We will come to the hon. Lady’s point of order, but I should like to be able to hear it, and I should like there to be an attentive atmosphere for her benefit, mine, and that of the House.
The hon. Member for Southend West has no cause for concern. He has never been forgotten before, and he will not be forgotten now. We are storing him up.
On a point of order, Mr Speaker. At Cabinet Office questions before the recess, the Chancellor of the Duchy of Lancaster stated in response to a question from my hon. Friend Jo Cox that Kirklees council had
“£200 million in useable and unused reserves”—[Hansard, 9 December 2015; Vol. 603, c. 979.]
and concluded that the problems that we reported were facing our constituents were, therefore, “not real ones”. I have now had it confirmed, not just by officers of the local authority, that its unused reserves are nowhere remotely close to that figure. Even including reserves that are already allocated and not useable, the figure is nowhere near £200 million. Through a written answer, the Minister with responsibility for local government, Mr Jones, has confirmed that according to the Government’s own figures Kirklees council had less than a fifth of that amount in unallocated financial reserves at the end of the last financial year. May I ask you, Mr Speaker, what recourse there is for Members when a Minister has, even if unintentionally, misled this House on a matter that so seriously affects our constituents?
Order. The short answer to the hon. Lady’s question is that every Member of this House, including Ministers, must take responsibility for the veracity or otherwise of what he or she says. If somebody thinks the House has been inadvertently misled by a Member, the Member is responsible for correcting the record. That is the first point. The second point is that the recourse available to the hon. Lady lies in the Order Paper and the advice proffered by the Table Office. What I mean by that is that persistence pays, and if the hon. Lady thinks she has a good point, she should repeat it. She will have heard me make the observation that repetition is not a novel phenomenon in the House of Commons, and if she wants to keep making her point, she can take advice from the welter of sagacious and experienced colleagues around her as to how best to do so; most of them are very practised at the art, as I am sure the hon. Lady will be, too.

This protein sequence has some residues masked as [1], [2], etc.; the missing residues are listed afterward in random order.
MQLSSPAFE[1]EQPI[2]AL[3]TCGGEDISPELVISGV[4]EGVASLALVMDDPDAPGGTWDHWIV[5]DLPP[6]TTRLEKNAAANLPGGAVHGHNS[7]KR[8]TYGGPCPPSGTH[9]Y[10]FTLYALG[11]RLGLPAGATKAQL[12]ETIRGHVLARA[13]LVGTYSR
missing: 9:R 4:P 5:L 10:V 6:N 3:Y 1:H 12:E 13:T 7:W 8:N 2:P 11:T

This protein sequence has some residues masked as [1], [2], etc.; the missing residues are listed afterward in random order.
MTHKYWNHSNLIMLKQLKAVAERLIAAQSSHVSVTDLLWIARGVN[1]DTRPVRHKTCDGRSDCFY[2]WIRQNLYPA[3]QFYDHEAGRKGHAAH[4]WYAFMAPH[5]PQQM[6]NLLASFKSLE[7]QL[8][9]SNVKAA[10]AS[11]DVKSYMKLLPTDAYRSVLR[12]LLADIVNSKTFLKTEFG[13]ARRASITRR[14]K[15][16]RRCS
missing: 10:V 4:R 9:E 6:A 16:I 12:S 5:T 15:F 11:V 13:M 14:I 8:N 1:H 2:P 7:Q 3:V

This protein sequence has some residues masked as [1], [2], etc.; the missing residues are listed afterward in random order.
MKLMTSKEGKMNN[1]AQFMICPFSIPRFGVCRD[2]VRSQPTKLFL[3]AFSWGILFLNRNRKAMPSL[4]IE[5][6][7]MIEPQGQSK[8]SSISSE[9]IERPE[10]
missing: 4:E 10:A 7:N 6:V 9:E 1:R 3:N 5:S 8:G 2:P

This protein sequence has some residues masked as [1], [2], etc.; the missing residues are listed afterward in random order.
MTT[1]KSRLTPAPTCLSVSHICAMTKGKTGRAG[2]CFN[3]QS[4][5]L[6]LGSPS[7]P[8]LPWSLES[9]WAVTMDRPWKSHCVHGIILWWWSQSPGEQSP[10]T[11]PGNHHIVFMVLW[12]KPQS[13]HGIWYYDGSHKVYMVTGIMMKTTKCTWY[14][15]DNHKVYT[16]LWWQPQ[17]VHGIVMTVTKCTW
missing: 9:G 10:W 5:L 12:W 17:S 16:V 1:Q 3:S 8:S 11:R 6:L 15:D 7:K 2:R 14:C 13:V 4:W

On a point of order, Mr Speaker. The House will have heard many tributes made to Holocaust Memorial Day today and the Holocaust Educational Trust campaign, “Don’t stand by.” In light of that and in that spirit, do you agree that it was inappropriate for the Prime Minister, in referring to the refugee crisis in Europe, to use language such as “a bunch of migrants”? Do you think that it would be appropriate for the House to ask the Prime Minister to withdraw that language and use much more statesmanlike language about the need to build a cross-party consensus on such a complex and sensitive issue?
The right hon. Lady speaks with enormous experience in this House and I respect what she says. I completely identify and empathise with her observations about the Holocaust Memorial Day, which she and I on other occasions have marked at events together, so I take what she says extremely seriously. I do have to say to her and the House, however, that the observation in question was not disorderly; it was not unparliamentary. Everybody must take responsibility for the remarks he or she makes in this House and it is very clear that the right hon. Lady would not have used that term. It is open to the Prime Minister to comment on it if he wishes, but I am not entitled to try to oblige him to say anything on the matter. The right hon. Lady has made her point very clearly, however; it is on the record and people will make their own assessments of this matter.
Several hon. Members rose—
Order. Chris Law was becoming moderately agitated, so let’s have a point of order from him; let’s hear the man.
On a point of order, Mr Speaker. At business questions last week I asked a question relating to post-study work visas, an issue that is subject to an ongoing inquiry by the Scottish Affairs Committee. The Leader of the House responded by stating that this was